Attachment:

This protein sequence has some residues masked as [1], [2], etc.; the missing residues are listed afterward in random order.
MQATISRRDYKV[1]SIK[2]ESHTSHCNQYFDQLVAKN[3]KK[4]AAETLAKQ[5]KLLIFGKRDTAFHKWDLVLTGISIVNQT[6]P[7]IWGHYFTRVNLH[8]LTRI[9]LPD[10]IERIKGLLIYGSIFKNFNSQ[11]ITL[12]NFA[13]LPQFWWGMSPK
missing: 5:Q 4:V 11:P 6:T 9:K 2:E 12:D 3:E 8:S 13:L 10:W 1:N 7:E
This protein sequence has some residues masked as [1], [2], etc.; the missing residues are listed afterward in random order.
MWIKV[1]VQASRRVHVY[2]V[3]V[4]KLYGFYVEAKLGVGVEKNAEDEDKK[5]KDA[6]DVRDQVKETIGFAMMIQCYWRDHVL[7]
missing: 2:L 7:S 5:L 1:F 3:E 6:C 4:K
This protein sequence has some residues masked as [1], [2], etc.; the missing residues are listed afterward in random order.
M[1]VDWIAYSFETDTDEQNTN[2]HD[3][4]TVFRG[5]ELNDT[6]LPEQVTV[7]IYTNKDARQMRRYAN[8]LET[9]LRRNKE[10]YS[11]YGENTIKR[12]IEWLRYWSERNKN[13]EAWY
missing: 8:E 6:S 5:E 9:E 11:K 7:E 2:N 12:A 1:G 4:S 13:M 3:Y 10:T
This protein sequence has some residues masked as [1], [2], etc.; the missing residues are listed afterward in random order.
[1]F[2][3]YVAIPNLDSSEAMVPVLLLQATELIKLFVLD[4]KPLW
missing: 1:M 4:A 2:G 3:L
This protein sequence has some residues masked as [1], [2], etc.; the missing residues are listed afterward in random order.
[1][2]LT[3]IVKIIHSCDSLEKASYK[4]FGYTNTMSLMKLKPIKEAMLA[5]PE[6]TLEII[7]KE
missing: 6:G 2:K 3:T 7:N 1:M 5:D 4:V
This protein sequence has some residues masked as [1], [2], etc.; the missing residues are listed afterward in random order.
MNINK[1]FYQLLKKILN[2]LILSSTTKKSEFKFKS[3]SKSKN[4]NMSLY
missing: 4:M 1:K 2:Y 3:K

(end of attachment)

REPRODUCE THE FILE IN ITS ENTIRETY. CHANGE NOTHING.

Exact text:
This protein sequence has some residues masked as [1], [2], etc.; the missing residues are listed afterward in random order.
MQATISRRDYKV[1]SIK[2]ESHTSHCNQYFDQLVAKN[3]KK[4]AAETLAKQ[5]KLLIFGKRDTAFHKWDLVLTGISIVNQT[6]P[7]IWGHYFTRVNLH[8]LTRI[9]LPD[10]IERIKGLLIYGSIFKNFNSQ[11]ITL[12]NFA[13]LPQFWWGMSPK
missing: 5:Q 4:V 11:P 6:T 9:K 2:E 12:D 3:E 8:S 13:L 10:W 1:N 7:E
This protein sequence has some residues masked as [1], [2], etc.; the missing residues are listed afterward in random order.
MWIKV[1]VQASRRVHVY[2]V[3]V[4]KLYGFYVEAKLGVGVEKNAEDEDKK[5]KDA[6]DVRDQVKETIGFAMMIQCYWRDHVL[7]
missing: 2:L 7:S 5:L 1:F 3:E 6:C 4:K
This protein sequence has some residues masked as [1], [2], etc.; the missing residues are listed afterward in random order.
M[1]VDWIAYSFETDTDEQNTN[2]HD[3][4]TVFRG[5]ELNDT[6]LPEQVTV[7]IYTNKDARQMRRYAN[8]LET[9]LRRNKE[10]YS[11]YGENTIKR[12]IEWLRYWSERNKN[13]EAWY
missing: 8:E 6:S 5:E 9:E 11:K 7:E 2:N 12:A 1:G 4:S 13:M 3:Y 10:T
This protein sequence has some residues masked as [1], [2], etc.; the missing residues are listed afterward in random order.
[1]F[2][3]YVAIPNLDSSEAMVPVLLLQATELIKLFVLD[4]KPLW
missing: 1:M 4:A 2:G 3:L
This protein sequence has some residues masked as [1], [2], etc.; the missing residues are listed afterward in random order.
[1][2]LT[3]IVKIIHSCDSLEKASYK[4]FGYTNTMSLMKLKPIKEAMLA[5]PE[6]TLEII[7]KE
missing: 6:G 2:K 3:T 7:N 1:M 5:D 4:V
This protein sequence has some residues masked as [1], [2], etc.; the missing residues are listed afterward in random order.
MNINK[1]FYQLLKKILN[2]LILSSTTKKSEFKFKS[3]SKSKN[4]NMSLY
missing: 4:M 1:K 2:Y 3:K